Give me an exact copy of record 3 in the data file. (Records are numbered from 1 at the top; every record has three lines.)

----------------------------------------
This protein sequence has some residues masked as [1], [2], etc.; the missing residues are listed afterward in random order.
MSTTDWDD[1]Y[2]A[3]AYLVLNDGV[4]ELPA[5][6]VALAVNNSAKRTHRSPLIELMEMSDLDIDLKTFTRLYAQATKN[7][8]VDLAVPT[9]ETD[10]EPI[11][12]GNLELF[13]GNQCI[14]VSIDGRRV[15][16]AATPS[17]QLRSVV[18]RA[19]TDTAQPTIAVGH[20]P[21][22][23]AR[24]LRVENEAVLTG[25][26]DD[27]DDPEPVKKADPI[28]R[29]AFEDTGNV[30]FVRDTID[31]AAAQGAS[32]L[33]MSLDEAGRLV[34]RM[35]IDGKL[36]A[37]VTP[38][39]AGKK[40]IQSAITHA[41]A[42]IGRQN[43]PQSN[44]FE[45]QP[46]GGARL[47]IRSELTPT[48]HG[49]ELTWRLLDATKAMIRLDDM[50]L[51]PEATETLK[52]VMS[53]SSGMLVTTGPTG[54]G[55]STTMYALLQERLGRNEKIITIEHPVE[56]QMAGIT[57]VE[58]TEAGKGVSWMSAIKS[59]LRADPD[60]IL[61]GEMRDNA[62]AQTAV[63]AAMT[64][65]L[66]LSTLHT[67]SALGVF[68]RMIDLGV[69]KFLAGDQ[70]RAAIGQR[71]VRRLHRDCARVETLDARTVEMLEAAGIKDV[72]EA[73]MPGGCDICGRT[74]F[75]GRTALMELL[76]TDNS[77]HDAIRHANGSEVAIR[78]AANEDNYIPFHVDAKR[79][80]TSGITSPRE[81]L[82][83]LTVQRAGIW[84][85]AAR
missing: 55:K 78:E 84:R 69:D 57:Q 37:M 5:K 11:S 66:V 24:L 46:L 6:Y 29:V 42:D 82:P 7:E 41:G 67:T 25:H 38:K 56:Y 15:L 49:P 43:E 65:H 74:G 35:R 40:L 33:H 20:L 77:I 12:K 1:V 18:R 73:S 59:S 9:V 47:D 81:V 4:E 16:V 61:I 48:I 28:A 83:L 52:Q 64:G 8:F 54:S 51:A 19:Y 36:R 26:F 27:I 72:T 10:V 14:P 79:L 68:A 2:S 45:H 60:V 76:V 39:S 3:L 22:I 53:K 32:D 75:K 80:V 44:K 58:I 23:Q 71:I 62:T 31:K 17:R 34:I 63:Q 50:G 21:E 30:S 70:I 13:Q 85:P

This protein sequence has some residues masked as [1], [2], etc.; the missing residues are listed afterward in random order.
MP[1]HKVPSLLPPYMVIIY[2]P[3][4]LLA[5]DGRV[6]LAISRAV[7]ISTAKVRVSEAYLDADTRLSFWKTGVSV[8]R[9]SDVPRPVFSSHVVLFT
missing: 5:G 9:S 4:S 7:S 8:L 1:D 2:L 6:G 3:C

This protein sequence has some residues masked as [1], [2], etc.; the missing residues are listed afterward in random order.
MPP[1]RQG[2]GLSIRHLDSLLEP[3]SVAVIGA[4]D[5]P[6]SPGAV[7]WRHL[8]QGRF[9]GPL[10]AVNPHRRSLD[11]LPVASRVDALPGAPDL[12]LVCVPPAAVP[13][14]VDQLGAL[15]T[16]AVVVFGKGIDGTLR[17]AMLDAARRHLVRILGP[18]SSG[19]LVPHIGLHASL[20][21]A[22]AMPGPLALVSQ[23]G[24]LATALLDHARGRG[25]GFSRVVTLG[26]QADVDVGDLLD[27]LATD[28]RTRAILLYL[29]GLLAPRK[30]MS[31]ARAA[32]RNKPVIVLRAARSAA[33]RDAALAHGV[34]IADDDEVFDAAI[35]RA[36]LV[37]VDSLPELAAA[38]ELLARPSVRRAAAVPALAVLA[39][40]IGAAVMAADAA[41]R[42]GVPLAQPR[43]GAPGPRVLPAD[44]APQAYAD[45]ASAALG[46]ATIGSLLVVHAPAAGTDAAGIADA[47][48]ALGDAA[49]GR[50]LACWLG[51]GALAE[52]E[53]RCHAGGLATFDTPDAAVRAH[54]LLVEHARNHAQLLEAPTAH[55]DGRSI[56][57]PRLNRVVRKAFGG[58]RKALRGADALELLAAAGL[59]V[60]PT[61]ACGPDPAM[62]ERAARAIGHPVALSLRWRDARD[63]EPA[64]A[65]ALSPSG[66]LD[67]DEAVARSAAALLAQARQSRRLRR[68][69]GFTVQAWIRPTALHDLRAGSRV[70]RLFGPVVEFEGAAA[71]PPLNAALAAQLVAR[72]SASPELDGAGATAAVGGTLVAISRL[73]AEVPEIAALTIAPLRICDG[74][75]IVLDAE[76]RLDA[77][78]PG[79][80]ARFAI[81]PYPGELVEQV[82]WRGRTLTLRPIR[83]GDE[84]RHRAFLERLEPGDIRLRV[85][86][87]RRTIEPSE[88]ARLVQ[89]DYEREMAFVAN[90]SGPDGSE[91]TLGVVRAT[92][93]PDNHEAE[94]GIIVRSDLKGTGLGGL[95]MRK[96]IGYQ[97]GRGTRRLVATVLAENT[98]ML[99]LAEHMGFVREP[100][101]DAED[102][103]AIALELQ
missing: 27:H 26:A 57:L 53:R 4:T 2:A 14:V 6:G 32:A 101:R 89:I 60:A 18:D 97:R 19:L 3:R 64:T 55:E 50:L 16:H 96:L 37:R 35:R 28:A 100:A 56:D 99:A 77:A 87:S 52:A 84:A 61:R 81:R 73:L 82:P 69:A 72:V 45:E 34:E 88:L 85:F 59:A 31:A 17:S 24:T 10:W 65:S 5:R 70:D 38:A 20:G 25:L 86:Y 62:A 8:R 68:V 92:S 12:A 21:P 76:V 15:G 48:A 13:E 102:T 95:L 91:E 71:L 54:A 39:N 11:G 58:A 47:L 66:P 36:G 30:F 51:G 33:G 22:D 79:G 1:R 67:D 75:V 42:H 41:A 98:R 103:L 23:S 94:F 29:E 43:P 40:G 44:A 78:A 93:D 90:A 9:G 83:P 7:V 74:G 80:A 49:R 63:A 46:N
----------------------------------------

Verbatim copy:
This protein sequence has some residues masked as [1], [2], etc.; the missing residues are listed afterward in random order.
MPP[1]RQG[2]GLSIRHLDSLLEP[3]SVAVIGA[4]D[5]P[6]SPGAV[7]WRHL[8]QGRF[9]GPL[10]AVNPHRRSLD[11]LPVASRVDALPGAPDL[12]LVCVPPAAVP[13][14]VDQLGAL[15]T[16]AVVVFGKGIDGTLR[17]AMLDAARRHLVRILGP[18]SSG[19]LVPHIGLHASL[20][21]A[22]AMPGPLALVSQ[23]G[24]LATALLDHARGRG[25]GFSRVVTLG[26]QADVDVGDLLD[27]LATD[28]RTRAILLYL[29]GLLAPRK[30]MS[31]ARAA[32]RNKPVIVLRAARSAA[33]RDAALAHGV[34]IADDDEVFDAAI[35]RA[36]LV[37]VDSLPELAAA[38]ELLARPSVRRAAAVPALAVLA[39][40]IGAAVMAADAA[41]R[42]GVPLAQPR[43]GAPGPRVLPAD[44]APQAYAD[45]ASAALG[46]ATIGSLLVVHAPAAGTDAAGIADA[47][48]ALGDAA[49]GR[50]LACWLG[51]GALAE[52]E[53]RCHAGGLATFDTPDAAVRAH[54]LLVEHARNHAQLLEAPTAH[55]DGRSI[56][57]PRLNRVVRKAFGG[58]RKALRGADALELLAAAGL[59]V[60]PT[61]ACGPDPAM[62]ERAARAIGHPVALSLRWRDARD[63]EPA[64]A[65]ALSPSG[66]LD[67]DEAVARSAAALLAQARQSRRLRR[68][69]GFTVQAWIRPTALHDLRAGSRV[70]RLFGPVVEFEGAAA[71]PPLNAALAAQLVAR[72]SASPELDGAGATAAVGGTLVAISRL[73]AEVPEIAALTIAPLRICDG[74][75]IVLDAE[76]RLDA[77][78]PG[79][80]ARFAI[81]PYPGELVEQV[82]WRGRTLTLRPIR[83]GDE[84]RHRAFLERLEPGDIRLRV[85][86][87]RRTIEPSE[88]ARLVQ[89]DYEREMAFVAN[90]SGPDGSE[91]TLGVVRAT[92][93]PDNHEAE[94]GIIVRSDLKGTGLGGL[95]MRK[96]IGYQ[97]GRGTRRLVATVLAENT[98]ML[99]LAEHMGFVREP[100][101]DAED[102][103]AIALELQ
missing: 27:H 26:A 57:L 53:R 4:T 2:A 14:V 6:G 32:A 101:R 89:I 60:A 18:D 97:R 19:L 3:R 64:T 55:E 50:L 16:H 96:L 37:R 35:R 28:A 100:A 56:D 99:A 77:A 87:S 52:A 84:A 61:R 81:R 73:L 82:P 69:A 72:V 45:E 34:E 88:L 85:F 59:A 31:A 17:S 24:T 10:W 65:S 5:R 70:D 38:A 20:G 25:L 86:Y 62:A 8:R 68:V 92:S 12:A 21:P 76:V 15:G 48:A 13:E 102:T 95:L 91:E 71:L 54:A 39:N 11:G 58:A 47:L 66:P 36:G 30:F 51:G 33:G 22:D 79:G 1:R 67:D 75:V 42:H 41:A 98:R 103:L 23:S 94:F 29:E 43:P 40:G 44:A 78:A 93:D 90:A 9:G 83:P 7:V 74:G 80:A 49:R 63:A 46:N